Regular and heavy users of cannabis are at risk of overdoing it, as the RAND Report for Vermont points out. How might cannabis businesses attempt to target them?
Some options include bulk pricing, customer rewards, sales promotions, and loyalty discounts, like buy 10 and then get one at cost (which we saw in Spokane with the ACLU-WOLA group), or buy 10 and get one for free.
Still, a standard bulk discount is hard to argue with. For instance, if you buy a gallon of milk, you pay less per ounce than if you buy 8 pints. But taxing by weight, rather than by price, takes away some of the benefit of the bulk discount to the heavy user. Say prices are an ounce for $210 or an eighth of an ounce for $35. Let’s say there’s time for tax rates to phase in after an initial low start-up tax burden. With a weight base tax of say eventually $10 an ounce, you pay $80 per ounce either way. Taxing at say eventually 25 percent of price, you pay $52.50 if you buy in bulk, and $67.50 if you buy in eighths. Advantage, large buyer. THC works like weight here.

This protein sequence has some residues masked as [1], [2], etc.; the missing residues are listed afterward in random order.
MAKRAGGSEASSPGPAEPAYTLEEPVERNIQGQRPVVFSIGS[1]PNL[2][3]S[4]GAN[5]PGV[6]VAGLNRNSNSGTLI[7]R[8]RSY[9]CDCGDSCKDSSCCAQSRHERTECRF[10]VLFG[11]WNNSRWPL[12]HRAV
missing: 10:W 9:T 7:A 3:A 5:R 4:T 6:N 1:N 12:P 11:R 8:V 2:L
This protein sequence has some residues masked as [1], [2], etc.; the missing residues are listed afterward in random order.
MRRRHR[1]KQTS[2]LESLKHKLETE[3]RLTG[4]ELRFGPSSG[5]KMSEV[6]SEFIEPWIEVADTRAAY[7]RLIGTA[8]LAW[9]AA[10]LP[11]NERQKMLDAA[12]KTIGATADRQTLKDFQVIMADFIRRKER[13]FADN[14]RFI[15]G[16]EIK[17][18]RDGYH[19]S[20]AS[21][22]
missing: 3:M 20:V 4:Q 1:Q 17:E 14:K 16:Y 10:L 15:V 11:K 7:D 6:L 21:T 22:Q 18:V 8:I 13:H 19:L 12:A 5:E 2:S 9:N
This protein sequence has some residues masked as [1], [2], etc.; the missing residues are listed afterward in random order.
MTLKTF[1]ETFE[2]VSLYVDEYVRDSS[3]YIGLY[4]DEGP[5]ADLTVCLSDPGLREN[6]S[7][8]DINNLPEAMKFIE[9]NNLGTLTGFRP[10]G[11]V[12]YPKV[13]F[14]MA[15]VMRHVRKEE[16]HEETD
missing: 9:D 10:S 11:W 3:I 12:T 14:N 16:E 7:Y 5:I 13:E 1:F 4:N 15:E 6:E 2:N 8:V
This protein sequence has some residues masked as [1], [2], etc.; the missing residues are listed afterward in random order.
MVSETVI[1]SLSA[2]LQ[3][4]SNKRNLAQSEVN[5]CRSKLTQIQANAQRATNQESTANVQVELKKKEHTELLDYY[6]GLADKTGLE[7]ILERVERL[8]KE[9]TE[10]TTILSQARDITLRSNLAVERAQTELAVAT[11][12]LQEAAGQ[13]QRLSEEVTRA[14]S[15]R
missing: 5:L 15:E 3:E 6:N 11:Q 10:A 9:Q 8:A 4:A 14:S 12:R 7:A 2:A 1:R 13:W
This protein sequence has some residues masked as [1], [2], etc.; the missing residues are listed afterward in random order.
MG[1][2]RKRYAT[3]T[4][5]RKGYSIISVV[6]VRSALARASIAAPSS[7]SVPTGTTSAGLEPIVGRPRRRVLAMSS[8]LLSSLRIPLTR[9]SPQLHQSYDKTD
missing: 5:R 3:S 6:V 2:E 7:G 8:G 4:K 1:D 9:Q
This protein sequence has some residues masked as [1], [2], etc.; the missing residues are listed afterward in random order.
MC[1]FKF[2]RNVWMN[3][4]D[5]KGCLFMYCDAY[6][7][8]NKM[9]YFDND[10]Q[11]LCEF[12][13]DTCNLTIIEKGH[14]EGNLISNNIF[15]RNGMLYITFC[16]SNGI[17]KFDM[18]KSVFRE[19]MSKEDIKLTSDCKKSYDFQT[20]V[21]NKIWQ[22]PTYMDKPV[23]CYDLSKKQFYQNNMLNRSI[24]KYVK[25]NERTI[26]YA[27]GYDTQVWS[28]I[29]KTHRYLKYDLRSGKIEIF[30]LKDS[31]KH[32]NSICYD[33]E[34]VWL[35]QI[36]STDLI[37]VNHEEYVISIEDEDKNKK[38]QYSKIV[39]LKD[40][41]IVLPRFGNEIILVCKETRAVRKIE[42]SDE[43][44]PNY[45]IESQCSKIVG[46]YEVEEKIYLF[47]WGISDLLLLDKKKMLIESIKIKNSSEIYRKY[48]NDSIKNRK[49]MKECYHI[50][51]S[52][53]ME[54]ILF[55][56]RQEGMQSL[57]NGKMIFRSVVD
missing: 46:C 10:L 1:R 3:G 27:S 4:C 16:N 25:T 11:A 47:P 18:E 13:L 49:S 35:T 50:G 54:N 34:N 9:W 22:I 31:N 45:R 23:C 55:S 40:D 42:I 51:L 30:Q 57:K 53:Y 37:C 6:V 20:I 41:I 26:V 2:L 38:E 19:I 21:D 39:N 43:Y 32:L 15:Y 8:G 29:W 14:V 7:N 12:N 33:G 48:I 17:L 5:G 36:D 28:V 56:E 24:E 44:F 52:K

Sure, some heavy users won’t choose to (or have the discipline to) benefit from large purchases, but they are the target of loyalty programs, you’ve got to figure. UPDATE: Steve Davenport, at Carnegie-Mellon and BOTEC, points this out: “heavy users benefit in the financial sense, but perhaps they suffer in that they’re given less incentive to ramp down use.” True. Good point. And making them pay a higher tax tends to impoverish them if they can’t stop buying.
Now the tax suggestion here is not a solution. It just puts a little friction, at the margin, on bulk transactions that we may not want to subsidize.
A final point: Taxing by weight also discourages, at the margin, self-help bargain purchases, where several individual buyers pool funds to get a bulk discount.
Thanks to Conrad Gregory of Lt. Gov. Newsom’s office for raising this issue.